April 11 (UPI) -- Researchers in France have found a way to measure iceberg production by analyzing glacial earthquakes.
Ice sheets and glaciers lose ice two ways: melting and calving. Calving is separation of large blocks of ice from coastal glaciers.
Scientists, with the help of advanced satellite technology, are getting much better at tracking melt rates, the thinning of glaciers and the outflow of melt water. But tracking calving with satellites is impossible.
When icebergs calve, the separation generates earthquakes that reverberate through the ice and can be felt a few hundred miles away.
To measure the separation of icebergs from Greenland's glaciers, scientists at CNRS and Paris Diderot University, analyzed glacial seismological data collected on the ice-covered island between 1993 and 2013. When scientists surveyed the decade-long data set, they found more than 500 calving-caused seismic patterns.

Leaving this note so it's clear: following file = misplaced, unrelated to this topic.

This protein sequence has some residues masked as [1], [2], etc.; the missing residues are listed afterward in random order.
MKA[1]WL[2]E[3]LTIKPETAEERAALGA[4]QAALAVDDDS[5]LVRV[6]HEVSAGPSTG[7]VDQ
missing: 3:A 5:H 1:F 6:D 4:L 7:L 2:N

"This breakthrough in environmental seismology has made it possible to quantify Greenland glacial shrinkage through calving," scientists reported in a news release.
The new analysis of the seismic data suggests calving was responsible for 21 percent of Greenland's ice discharge and 6 percent of the Greenland mass loss. Between 1993 and 2013, 370 gigatons of ice was discharged into the Arctic Ocean as a result of calving.
"While calving production tends to stabilize in East Greenland," scientists reported in the journal Annals of Glaciology, "Western glaciers have released more and larger icebergs since 2010 and have become major contributors to Greenland dynamic discharge."